The Silence Of The Lambs Essay

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Psychology in Film: The Silence of the Lambs The movie The Silence of the Lambs begins with Clarice Starling being pulled from training at the FBI Academy by Jack Crawford, the head of the Bureau’s Behavioral Science Unit. He tasks her with the job to interview Hannibal “the Cannibal” Lecter to see if his insights as both a former psychiatrist and a serial killer might help in the capture of another psychopath nicknamed “Buffalo Bill,” who is known for the skinning of his female victims. Although he is at first amenable to the interview he soon grows irritated with Clarice and refuses to continue. Only after witnessing an assault on her by one of the other prisoners does he relent and calls her back. He tells her to seek out an old patient of his. She discovers he may have been…show more content…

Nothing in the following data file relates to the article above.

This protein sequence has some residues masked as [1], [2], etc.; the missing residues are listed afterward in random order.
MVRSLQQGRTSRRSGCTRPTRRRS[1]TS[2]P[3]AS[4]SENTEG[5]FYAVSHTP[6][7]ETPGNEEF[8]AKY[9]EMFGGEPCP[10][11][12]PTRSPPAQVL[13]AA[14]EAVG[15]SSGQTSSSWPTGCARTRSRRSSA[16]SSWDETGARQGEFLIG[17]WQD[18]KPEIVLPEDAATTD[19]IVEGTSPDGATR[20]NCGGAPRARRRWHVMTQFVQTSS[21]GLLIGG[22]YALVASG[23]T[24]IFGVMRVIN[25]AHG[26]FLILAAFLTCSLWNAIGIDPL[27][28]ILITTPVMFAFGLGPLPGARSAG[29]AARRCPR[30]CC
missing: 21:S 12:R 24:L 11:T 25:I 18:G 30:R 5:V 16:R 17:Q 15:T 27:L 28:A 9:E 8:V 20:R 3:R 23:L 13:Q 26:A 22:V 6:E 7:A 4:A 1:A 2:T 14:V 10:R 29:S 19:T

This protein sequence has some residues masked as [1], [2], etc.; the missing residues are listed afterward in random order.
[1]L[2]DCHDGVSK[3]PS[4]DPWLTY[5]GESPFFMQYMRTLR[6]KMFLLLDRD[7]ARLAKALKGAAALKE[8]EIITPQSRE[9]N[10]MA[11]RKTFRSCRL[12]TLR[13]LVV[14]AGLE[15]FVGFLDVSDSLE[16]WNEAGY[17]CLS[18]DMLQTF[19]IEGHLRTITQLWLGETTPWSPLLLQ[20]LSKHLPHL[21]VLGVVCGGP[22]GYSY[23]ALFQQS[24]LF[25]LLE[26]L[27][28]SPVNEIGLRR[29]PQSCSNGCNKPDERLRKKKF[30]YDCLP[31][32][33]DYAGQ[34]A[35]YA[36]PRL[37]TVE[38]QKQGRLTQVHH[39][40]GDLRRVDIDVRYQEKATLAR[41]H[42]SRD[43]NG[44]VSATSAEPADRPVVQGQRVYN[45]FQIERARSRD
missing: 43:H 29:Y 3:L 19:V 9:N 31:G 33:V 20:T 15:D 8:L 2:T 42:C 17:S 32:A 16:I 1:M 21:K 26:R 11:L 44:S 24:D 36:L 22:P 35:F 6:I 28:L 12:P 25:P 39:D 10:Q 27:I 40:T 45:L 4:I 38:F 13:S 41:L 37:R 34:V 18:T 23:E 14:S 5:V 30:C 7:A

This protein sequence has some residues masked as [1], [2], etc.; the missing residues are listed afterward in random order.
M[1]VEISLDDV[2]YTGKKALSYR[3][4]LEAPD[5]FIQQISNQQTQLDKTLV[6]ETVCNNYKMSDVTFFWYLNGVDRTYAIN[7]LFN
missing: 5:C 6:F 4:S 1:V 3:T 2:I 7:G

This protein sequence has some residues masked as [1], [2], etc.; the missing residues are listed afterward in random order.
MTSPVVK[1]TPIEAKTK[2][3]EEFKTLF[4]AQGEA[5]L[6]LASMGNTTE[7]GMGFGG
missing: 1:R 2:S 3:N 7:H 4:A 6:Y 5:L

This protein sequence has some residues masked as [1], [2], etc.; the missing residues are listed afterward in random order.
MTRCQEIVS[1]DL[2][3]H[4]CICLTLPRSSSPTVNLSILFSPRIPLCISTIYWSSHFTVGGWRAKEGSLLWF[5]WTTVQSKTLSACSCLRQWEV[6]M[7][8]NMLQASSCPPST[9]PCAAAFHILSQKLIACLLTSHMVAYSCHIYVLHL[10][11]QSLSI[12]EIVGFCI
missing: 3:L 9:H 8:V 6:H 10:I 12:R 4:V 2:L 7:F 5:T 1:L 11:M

Post-traumatic stress disorder or PTSD is an anxiety disorder that can develop when someone is exposed to traumatic events. Symptoms generally include recurrent flashbacks and/or nightmares related to the traumatic event, avoidance of memories of the event, and generalized anxiety. Within the movie Clarice is shown to be experiencing recurring nightmares/night terrors related to the traumatic event in her childhood when she witnessed and was unable to prevent the slaughter of spring lambs on her uncle’s farm. Her apparent anxiety and timidity shown in the beginning of the movie could also be seen as symptoms of her PTSD. Jodi Foster’s portrayal of Clarice’s PTSD was very well done and she well deserved her Oscar. It didn’t really change my view of PTSD although it may have expanded it. PTSD is usually shown as an affliction of returning soldiers and rape victims, but this movie has shown me that it can indeed affect anyone who has suffered a traumatic event in their
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